Sunday Musings on being white assumed…

Greetings and Grand rising !

Today’s reflections are still tenderly formulating for me… but I think it’s a powerful musing even if I don’t have any answers (just lots of questions)… 

This week, I was included (or so I perceived) in the statement, ‘there are only white people in this space’.

I was a visitor to the space, not an official participant, so maybe I wasn’t counted, and, if it was meant to include me, I understand because my heritage is ambiguous* (plus, the space really was not diverse: I was the only global majority person there: and yes I did check that afterwards!), but this comment set off a body dissociation: a flight response because I no longer felt ‘welcome’…

Sometimes, people mistaking my identity can be a beautiful thing; (like, when I travel I am welcomed into many communities because it is assumed I belong there).

Sometimes, the (white) assumption feels unfair (compared to the experiences of others in my family) (Colourism at play*)(check out this podcast to learn more)

But in spaces like this one, being white assumed, I find I freeze, disengage, feel more like an outsider (I’m an enneagram 4, so already have to check my not belonging lens often!), because my identity & heritage gets erased (and I also recognise my fragility & privilege with that too)…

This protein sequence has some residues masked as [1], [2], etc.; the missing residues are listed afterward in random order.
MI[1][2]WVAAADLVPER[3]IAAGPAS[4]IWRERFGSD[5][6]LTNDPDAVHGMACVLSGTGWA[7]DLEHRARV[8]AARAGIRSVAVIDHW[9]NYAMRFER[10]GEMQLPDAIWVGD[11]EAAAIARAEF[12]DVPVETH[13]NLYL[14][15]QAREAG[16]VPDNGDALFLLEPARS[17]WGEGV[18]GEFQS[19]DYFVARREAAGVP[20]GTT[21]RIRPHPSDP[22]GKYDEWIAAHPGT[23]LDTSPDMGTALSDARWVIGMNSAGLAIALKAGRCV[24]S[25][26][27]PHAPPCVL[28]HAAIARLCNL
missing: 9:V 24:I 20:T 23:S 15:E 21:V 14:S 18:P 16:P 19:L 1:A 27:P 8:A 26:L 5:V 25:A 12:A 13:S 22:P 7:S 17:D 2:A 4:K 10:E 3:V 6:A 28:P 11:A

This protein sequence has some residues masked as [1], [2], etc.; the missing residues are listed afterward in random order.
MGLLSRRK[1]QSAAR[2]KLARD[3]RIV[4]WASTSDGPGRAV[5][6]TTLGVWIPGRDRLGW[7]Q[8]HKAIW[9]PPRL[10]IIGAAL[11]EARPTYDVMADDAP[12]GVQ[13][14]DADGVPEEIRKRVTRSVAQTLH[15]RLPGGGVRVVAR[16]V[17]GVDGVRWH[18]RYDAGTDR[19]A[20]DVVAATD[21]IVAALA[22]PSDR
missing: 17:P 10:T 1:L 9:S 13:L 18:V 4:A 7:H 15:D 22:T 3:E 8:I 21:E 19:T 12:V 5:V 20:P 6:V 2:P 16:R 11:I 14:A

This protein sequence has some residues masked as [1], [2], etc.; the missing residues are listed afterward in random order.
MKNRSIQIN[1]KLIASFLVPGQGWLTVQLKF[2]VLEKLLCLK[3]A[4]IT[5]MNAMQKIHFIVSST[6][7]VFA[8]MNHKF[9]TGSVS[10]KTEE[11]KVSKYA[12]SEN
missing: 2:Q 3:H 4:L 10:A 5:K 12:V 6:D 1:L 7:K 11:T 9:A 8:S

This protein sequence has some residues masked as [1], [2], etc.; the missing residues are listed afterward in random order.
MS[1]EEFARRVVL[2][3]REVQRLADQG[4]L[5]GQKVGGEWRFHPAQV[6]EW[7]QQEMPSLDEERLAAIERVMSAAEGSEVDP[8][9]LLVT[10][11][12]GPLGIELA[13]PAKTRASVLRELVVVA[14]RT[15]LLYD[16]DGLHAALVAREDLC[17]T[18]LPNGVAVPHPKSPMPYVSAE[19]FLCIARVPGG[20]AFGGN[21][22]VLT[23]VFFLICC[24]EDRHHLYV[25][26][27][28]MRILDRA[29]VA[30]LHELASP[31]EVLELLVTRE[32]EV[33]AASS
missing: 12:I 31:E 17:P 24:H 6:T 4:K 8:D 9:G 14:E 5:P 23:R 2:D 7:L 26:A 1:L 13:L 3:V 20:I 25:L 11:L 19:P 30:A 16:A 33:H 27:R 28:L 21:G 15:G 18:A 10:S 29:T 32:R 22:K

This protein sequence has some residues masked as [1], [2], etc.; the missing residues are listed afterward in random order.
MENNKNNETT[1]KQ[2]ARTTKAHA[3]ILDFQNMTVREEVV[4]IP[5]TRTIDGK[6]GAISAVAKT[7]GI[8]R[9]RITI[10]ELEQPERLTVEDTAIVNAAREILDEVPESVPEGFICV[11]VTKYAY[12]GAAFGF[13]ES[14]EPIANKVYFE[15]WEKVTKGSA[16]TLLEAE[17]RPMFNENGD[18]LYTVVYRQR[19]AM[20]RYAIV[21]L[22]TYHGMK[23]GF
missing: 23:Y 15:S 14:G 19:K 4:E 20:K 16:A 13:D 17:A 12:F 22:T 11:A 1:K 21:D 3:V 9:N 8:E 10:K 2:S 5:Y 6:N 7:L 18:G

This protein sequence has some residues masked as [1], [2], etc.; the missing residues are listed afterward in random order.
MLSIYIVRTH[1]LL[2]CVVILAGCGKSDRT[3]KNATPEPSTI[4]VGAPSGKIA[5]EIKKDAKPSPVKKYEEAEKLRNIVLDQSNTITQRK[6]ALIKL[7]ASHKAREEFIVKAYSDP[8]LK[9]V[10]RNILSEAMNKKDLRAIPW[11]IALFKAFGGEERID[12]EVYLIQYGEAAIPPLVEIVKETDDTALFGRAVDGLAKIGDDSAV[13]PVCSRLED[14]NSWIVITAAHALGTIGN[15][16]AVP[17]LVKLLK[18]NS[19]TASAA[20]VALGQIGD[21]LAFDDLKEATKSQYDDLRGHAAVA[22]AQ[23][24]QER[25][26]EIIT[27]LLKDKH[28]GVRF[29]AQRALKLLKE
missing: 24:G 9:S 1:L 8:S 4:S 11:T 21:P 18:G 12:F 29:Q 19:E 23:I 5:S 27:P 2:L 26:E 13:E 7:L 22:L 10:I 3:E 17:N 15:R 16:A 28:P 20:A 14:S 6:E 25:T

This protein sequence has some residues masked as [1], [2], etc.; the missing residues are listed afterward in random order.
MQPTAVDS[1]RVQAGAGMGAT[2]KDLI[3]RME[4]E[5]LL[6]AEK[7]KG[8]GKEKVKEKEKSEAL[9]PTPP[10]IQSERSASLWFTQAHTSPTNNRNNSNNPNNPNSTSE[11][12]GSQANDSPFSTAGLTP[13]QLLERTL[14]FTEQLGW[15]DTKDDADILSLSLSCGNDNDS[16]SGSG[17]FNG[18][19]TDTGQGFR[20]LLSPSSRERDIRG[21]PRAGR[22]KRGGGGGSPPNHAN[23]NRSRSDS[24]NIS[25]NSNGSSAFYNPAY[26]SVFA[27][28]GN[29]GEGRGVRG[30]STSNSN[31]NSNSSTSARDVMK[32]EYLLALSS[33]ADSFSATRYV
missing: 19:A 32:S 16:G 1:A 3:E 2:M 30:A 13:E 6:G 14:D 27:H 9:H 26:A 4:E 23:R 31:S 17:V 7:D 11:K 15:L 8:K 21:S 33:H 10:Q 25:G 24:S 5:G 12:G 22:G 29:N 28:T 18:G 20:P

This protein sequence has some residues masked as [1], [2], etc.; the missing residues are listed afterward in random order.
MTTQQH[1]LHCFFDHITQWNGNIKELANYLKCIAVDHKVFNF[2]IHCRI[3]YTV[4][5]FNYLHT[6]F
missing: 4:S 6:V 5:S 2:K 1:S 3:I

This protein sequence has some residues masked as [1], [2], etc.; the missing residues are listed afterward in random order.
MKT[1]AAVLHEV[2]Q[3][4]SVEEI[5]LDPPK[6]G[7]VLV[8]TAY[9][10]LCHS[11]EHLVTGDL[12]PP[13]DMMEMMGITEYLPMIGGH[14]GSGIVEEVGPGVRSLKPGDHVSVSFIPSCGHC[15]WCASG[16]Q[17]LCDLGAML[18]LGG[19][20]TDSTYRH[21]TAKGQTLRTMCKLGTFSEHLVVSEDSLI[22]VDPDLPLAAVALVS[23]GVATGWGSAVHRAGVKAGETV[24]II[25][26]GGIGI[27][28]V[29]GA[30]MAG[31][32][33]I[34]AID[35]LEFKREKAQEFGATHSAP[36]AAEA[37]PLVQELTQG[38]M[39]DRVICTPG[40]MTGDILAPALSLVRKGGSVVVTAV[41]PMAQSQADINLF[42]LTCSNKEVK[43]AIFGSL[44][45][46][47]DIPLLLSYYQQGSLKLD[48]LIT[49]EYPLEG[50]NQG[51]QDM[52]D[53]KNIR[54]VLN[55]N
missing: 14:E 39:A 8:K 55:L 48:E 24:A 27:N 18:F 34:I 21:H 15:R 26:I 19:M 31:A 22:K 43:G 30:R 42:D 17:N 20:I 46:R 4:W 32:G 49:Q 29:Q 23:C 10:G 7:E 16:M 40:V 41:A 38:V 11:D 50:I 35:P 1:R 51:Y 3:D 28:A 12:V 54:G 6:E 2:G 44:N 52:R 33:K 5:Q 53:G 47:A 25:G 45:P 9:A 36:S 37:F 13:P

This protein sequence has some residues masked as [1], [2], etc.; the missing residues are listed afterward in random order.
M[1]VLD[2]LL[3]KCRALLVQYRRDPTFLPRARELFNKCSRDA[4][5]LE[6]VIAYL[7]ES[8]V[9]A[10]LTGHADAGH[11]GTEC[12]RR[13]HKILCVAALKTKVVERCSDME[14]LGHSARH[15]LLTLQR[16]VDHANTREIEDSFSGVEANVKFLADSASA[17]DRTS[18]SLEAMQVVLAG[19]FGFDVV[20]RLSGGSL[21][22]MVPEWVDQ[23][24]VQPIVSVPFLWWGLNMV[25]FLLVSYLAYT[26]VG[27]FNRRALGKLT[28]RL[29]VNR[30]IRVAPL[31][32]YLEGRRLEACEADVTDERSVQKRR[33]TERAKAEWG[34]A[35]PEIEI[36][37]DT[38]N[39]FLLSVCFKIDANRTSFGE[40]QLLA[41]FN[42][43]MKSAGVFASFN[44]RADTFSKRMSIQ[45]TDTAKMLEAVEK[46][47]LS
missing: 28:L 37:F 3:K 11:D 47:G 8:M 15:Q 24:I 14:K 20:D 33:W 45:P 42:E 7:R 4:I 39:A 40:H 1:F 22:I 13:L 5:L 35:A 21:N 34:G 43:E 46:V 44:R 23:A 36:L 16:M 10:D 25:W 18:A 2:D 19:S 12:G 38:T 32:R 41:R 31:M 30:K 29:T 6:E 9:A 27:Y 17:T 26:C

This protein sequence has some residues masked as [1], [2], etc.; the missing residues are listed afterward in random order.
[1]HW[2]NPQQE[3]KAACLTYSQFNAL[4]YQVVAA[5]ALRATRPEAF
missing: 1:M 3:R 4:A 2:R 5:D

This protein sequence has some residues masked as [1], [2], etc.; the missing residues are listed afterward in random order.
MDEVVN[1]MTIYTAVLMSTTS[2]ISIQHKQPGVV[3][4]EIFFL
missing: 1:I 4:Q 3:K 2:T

Perhaps I dissociate because my identity is also connected to my upbringing & the racism I received & witnessed from (white) family members & growing up in a small UK town?

Perhaps it is because my identity is based on who I became based on my day to day life experiences, and my values and because I grew up in the family I did?

Perhaps it is because my identity is about a lot more than just my appearance, & is also my DNA, my ancestry, my story?

But I wonder if the assumption of who someone is without asking (based on perception & proximity to whiteness) misses so much about the complexities of the multiple heritage experience & assumes everyone to be ‘the same’ (creating a privileged assumption about what ‘normal’ is that creates more separation)?

So it got me wondering…

If we didn’t assume but asked people how they identify (just as we do with pronouns) might that create more space for individuality, listening, connection & feeling like we all have a voice & are seen?

Or would it create more confusion & annoying conversations with people who we don’t know wanting to know way too much about our family history way too soon? 😛

*you may also be curious, so for the record I am white British on my Dad’s side, & mixed white British & Black Nigerian on my Mum’s.

Ultimately, when someone feels seen, is it more likely that they likely feel safe, and so can show up in a way that is more brave, vulnerable and heart full?

Do you have any thoughts ? 

And how do you identify? (You can also ignore that invitation if you prefer to!)

Biggest Loves and wishing you JOYful musings